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USC scientists investigate how intermittent fasting spurs weight loss and health

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Among the hottest diet trends is an ancient tradition: Fasting. Now California scientists are using cutting-edge research to investigate precisely how alternating semi-fasting and feasting can accelerate weight loss and even reduce the risk of disease, reported the BBC News on Jan. 1.

The clinical trial puts a different spin on traditional intermittent fasting: It requires study participants to struggle through five days each month of extremely low-calorie diets, followed by 25 days of eating normally. So what do they eat on those low-calorie days?

The menu includes:

  • vegetable-based soups
  • energy bars
  • energy drinks
  • dried kale snacks
  • chamomile tea

One participant in the clinical trial described his intense hunger pangs in terms worthy of "Oliver Twist" ("Please, sir, I want some more.")

"I was so hungry I would practically lick the soup bowl and shake the last kale crumb from its bag," recalled the human guinea pig.

And although the extreme weight loss diet sounds monotonous, that's one of the factors in its favor, says the originator of the study.

"The reason why diets don't work is because they are very complicated and people have an interpretation problem," contends Dr. Valter Longo, director of the University of Southern California (USC) Longevity Institute.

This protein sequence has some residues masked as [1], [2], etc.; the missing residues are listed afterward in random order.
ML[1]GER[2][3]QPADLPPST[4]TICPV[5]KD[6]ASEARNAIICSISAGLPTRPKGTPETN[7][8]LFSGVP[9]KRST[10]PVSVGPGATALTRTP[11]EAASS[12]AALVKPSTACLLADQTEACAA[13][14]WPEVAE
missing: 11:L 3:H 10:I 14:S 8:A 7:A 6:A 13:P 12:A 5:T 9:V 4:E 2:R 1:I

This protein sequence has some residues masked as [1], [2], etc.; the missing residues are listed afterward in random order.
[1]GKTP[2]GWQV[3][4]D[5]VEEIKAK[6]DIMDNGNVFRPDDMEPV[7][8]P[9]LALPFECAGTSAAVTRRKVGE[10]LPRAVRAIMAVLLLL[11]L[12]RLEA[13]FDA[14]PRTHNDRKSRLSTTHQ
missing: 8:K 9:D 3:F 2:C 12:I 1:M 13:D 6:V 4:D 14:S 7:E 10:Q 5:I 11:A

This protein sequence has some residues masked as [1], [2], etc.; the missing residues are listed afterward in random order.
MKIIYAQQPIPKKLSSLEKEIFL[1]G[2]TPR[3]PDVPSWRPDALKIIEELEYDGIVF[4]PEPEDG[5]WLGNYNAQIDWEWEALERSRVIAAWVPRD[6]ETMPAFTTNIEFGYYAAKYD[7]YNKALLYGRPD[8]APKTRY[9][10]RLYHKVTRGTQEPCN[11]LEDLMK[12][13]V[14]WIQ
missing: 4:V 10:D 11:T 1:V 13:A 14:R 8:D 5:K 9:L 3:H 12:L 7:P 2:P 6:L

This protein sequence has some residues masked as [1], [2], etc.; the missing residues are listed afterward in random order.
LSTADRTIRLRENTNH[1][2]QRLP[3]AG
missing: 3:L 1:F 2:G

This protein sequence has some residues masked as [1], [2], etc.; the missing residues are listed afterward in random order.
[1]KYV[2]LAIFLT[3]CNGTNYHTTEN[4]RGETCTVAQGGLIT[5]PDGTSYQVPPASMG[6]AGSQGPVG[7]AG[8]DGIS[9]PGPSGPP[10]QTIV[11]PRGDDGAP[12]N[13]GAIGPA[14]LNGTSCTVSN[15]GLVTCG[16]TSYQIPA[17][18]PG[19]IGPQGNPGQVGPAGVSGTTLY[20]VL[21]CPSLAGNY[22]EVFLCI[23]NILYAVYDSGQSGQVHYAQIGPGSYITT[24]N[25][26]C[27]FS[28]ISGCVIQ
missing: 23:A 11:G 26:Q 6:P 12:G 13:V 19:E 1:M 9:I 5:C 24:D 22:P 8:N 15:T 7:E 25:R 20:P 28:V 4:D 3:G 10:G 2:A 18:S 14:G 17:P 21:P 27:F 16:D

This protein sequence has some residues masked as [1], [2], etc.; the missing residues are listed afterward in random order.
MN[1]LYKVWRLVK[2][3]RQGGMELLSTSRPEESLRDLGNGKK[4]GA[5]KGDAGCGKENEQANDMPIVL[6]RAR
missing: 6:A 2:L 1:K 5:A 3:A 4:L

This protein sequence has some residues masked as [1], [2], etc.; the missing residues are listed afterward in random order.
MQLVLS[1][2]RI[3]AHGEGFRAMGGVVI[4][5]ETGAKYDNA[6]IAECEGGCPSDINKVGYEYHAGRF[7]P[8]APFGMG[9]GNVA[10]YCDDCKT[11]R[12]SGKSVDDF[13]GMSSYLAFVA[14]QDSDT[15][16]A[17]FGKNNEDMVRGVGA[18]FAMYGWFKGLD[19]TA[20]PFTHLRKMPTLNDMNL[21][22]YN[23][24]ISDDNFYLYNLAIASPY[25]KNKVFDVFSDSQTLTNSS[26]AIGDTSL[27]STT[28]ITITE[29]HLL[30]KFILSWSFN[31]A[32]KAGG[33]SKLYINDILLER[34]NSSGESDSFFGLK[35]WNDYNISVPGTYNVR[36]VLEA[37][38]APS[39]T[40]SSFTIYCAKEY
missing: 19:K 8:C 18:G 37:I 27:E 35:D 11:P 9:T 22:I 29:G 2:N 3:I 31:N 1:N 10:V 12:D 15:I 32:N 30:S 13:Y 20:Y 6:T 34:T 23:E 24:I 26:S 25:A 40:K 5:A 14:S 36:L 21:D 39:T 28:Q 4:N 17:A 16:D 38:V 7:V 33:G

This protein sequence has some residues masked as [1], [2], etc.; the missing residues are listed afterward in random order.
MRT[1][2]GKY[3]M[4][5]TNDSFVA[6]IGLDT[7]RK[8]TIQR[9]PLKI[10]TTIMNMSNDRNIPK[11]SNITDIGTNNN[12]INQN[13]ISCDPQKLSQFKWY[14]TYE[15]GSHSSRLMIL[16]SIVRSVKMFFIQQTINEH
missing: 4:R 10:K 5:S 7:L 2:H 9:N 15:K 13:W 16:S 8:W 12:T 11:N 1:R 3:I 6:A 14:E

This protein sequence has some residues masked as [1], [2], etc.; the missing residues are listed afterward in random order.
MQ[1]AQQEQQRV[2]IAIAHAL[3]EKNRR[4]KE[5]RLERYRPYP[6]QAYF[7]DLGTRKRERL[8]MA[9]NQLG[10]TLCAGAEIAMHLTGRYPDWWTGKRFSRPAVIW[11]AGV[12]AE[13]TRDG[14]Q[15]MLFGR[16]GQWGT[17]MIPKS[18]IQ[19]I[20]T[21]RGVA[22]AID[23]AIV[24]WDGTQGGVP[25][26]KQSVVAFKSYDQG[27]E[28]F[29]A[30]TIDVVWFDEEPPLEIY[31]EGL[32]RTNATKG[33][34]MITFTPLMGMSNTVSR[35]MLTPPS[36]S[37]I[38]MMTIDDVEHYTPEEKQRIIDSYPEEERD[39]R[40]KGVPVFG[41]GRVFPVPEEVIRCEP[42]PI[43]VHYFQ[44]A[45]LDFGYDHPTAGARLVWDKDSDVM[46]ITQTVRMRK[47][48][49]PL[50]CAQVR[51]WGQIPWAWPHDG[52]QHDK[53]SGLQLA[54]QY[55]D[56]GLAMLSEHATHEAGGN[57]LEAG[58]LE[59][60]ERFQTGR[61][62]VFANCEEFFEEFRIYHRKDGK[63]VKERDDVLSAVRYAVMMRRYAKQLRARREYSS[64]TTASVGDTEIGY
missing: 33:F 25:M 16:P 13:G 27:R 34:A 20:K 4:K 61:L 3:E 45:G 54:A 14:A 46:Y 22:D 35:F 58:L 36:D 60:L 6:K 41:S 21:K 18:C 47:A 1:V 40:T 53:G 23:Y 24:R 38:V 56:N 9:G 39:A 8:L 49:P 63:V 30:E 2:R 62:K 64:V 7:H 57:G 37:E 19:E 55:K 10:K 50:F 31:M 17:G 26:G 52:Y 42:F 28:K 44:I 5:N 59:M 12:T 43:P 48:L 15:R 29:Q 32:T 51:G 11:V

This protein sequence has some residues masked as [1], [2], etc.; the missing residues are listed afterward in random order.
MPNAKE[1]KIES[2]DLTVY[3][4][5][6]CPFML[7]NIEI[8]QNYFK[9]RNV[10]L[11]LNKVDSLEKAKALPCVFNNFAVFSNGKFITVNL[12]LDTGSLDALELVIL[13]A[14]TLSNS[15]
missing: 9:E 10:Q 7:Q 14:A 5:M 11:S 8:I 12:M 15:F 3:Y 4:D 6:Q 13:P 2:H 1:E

Therefore, intermittent fasting works "because you have no interpretation. You either do it or you don't do it. And if you do it you're going to get the effect."

However, the approach used in the clinical trial is not yet ready for prime time: It consists of bars, for example, made by Dr. Longo himself.

"It turned out to be a low-protein, low-sugar-and-carbohydrate diet, but a high-nourishment diet," he explained.

"We wanted it to be all natural. We didn't want to have chemicals in there and did not want to have anything that is associated with problems - diseases. Every component has to be checked and tested. It's no different to a drug."

Although the precise food in the clinical trial can't be attained by consumers yet, variations on the intermittent fasting approach for weight loss and health do exist.

Think it might work for you? Find out how to get started here:

  • If you feel that you can cut calories to 500 to 600 per day on two days a week and then feast the other days, go for the "Fast Diet:" Learn more, including the details about its companion cookbook, by clicking here.
  • A different approach is advocated by a nutrition professor, who's designed a day that requires restricting your calorie intake on alternate days: Read about her "Every Other Day Diet" by clicking here.
  • Originated in the UK, another twist on intermittent fasting is known as the "5:2" diet: Learn more here.


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